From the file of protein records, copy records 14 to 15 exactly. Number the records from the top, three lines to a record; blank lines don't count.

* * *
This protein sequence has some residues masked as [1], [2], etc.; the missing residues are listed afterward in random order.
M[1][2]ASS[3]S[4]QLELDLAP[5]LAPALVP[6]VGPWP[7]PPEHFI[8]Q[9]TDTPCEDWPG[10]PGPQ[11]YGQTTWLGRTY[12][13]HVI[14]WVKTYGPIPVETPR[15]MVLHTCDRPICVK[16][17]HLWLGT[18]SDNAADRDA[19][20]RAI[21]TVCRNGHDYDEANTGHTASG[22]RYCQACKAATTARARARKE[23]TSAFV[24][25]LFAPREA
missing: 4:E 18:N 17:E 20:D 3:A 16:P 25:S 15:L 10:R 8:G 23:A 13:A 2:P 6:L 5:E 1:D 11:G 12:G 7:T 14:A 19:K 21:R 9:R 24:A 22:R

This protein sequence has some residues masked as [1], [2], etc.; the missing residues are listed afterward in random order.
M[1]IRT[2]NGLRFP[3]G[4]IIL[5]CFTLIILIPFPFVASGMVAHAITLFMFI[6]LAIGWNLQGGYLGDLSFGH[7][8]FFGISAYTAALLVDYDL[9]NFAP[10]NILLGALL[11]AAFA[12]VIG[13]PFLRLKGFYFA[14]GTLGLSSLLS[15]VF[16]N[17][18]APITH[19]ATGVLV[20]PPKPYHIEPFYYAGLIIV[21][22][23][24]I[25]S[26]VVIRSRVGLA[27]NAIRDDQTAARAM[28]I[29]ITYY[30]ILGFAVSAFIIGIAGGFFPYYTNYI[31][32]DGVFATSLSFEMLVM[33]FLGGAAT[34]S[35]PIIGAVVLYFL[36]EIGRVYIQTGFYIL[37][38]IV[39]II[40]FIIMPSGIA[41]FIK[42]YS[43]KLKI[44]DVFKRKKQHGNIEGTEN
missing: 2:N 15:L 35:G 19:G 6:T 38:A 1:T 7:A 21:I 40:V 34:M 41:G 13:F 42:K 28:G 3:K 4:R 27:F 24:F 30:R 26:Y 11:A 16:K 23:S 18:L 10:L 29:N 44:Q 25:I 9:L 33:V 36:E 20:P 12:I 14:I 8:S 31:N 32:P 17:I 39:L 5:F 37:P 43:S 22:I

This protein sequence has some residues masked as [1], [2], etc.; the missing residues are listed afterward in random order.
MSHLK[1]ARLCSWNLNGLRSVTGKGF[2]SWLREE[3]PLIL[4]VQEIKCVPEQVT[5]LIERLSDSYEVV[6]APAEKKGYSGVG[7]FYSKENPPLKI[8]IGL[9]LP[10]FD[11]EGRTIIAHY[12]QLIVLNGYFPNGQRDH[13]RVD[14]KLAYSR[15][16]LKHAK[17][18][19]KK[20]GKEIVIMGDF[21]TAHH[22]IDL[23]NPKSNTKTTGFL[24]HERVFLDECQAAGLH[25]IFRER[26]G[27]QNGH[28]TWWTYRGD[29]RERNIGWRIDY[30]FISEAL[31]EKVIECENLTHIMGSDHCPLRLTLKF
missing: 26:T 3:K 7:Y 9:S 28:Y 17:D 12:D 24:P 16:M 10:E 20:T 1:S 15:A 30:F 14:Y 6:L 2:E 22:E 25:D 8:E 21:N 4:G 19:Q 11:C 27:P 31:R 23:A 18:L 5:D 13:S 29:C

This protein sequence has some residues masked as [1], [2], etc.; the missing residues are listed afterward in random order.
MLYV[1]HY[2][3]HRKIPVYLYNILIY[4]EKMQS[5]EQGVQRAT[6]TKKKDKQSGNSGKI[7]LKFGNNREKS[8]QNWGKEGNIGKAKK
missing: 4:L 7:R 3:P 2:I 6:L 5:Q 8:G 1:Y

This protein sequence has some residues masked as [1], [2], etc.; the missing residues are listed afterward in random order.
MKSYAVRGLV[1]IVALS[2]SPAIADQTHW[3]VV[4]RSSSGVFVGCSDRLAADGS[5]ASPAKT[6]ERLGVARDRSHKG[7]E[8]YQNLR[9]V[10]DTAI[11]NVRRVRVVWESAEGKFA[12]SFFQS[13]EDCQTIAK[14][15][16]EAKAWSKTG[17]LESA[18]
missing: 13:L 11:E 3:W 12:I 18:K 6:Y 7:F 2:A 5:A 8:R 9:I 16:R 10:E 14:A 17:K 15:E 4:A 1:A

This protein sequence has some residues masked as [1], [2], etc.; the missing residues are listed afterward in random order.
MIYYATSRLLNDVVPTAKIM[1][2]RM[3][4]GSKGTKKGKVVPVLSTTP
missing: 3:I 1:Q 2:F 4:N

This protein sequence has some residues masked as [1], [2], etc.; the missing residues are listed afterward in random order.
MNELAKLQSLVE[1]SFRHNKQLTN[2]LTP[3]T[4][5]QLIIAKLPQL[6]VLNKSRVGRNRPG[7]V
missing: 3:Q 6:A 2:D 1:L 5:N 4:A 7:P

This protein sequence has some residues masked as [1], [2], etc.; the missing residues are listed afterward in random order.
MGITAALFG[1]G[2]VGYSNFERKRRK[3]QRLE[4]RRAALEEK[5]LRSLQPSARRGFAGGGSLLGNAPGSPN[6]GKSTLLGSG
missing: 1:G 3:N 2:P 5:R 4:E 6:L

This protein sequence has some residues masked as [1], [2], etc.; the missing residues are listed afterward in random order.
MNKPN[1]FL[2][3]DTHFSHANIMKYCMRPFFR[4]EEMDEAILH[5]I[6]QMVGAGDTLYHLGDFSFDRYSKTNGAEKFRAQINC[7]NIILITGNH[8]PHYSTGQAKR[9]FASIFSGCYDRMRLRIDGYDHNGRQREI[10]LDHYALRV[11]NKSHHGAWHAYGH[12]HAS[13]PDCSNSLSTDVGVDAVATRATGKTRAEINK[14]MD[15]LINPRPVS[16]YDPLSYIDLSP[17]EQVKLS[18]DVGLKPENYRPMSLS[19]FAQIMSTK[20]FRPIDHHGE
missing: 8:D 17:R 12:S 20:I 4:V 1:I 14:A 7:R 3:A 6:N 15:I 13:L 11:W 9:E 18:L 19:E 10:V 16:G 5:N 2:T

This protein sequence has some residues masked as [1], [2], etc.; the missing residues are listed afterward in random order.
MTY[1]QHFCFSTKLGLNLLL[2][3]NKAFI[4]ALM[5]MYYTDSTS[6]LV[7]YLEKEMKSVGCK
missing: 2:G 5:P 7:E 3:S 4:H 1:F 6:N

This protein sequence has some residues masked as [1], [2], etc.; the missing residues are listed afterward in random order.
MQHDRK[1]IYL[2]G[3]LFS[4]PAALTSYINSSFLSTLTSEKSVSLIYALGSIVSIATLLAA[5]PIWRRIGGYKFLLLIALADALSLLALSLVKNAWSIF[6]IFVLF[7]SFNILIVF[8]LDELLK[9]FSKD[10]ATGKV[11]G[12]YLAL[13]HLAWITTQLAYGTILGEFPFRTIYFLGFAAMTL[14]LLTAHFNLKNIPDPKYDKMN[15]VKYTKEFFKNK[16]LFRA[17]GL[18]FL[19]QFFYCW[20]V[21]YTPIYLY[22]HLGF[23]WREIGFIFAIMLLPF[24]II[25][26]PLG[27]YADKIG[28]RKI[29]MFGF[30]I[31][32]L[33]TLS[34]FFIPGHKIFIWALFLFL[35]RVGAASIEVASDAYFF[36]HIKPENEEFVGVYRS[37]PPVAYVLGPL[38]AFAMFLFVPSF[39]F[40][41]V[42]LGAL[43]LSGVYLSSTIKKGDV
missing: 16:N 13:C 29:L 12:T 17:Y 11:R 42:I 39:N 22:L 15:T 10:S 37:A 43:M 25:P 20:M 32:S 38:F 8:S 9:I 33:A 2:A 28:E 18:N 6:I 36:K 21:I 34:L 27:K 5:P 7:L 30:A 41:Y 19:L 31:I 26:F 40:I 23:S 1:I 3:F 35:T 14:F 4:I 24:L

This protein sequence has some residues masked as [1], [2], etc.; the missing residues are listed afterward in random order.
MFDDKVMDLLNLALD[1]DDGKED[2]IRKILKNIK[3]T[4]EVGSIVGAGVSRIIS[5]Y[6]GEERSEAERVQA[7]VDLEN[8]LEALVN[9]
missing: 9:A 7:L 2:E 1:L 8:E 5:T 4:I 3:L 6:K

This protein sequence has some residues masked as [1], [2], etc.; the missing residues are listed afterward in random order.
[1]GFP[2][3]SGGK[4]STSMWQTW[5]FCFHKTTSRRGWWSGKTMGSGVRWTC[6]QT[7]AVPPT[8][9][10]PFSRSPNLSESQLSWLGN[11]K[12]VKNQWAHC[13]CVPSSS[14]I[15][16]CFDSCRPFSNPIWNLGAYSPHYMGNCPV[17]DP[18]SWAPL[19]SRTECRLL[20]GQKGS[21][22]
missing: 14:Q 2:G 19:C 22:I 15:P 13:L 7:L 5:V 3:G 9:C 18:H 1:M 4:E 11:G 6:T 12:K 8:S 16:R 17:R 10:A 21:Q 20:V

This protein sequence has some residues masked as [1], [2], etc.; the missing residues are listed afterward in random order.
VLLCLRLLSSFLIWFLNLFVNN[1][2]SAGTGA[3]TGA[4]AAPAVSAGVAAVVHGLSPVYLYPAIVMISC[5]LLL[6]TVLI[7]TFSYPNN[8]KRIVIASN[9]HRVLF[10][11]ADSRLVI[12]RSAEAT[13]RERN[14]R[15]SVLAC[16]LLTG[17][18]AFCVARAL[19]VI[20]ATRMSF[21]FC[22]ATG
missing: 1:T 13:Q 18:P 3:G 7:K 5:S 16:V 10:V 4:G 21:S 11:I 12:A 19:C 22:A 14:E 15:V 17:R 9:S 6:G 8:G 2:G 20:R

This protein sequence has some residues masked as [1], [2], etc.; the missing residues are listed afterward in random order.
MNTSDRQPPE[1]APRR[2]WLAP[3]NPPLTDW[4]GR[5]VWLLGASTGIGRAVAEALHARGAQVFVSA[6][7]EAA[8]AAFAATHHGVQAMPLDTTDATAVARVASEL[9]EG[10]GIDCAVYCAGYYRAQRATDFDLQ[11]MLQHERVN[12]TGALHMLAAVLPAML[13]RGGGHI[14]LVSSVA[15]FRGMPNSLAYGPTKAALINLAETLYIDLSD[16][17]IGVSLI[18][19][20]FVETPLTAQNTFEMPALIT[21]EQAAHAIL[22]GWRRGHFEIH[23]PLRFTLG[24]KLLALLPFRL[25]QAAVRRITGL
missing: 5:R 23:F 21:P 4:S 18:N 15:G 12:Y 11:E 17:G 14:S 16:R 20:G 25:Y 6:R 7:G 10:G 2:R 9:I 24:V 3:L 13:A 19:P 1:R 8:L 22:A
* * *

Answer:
This protein sequence has some residues masked as [1], [2], etc.; the missing residues are listed afterward in random order.
VLLCLRLLSSFLIWFLNLFVNN[1][2]SAGTGA[3]TGA[4]AAPAVSAGVAAVVHGLSPVYLYPAIVMISC[5]LLL[6]TVLI[7]TFSYPNN[8]KRIVIASN[9]HRVLF[10][11]ADSRLVI[12]RSAEAT[13]RERN[14]R[15]SVLAC[16]LLTG[17][18]AFCVARAL[19]VI[20]ATRMSF[21]FC[22]ATG
missing: 1:T 13:Q 18:P 3:G 7:K 5:S 16:V 10:V 4:G 21:S 11:I 12:A 19:C 22:A 14:E 15:V 17:R 9:S 6:G 8:G 2:G 20:R

This protein sequence has some residues masked as [1], [2], etc.; the missing residues are listed afterward in random order.
MNTSDRQPPE[1]APRR[2]WLAP[3]NPPLTDW[4]GR[5]VWLLGASTGIGRAVAEALHARGAQVFVSA[6][7]EAA[8]AAFAATHHGVQAMPLDTTDATAVARVASEL[9]EG[10]GIDCAVYCAGYYRAQRATDFDLQ[11]MLQHERVN[12]TGALHMLAAVLPAML[13]RGGGHI[14]LVSSVA[15]FRGMPNSLAYGPTKAALINLAETLYIDLSD[16][17]IGVSLI[18][19][20]FVETPLTAQNTFEMPALIT[21]EQAAHAIL[22]GWRRGHFEIH[23]PLRFTLG[24]KLLALLPFRL[25]QAAVRRITGL
missing: 5:R 23:F 21:P 4:S 18:N 15:G 12:Y 11:E 17:G 14:S 16:R 20:G 25:Y 6:R 7:G 10:G 2:R 9:I 24:V 3:L 13:A 19:P 1:R 8:L 22:A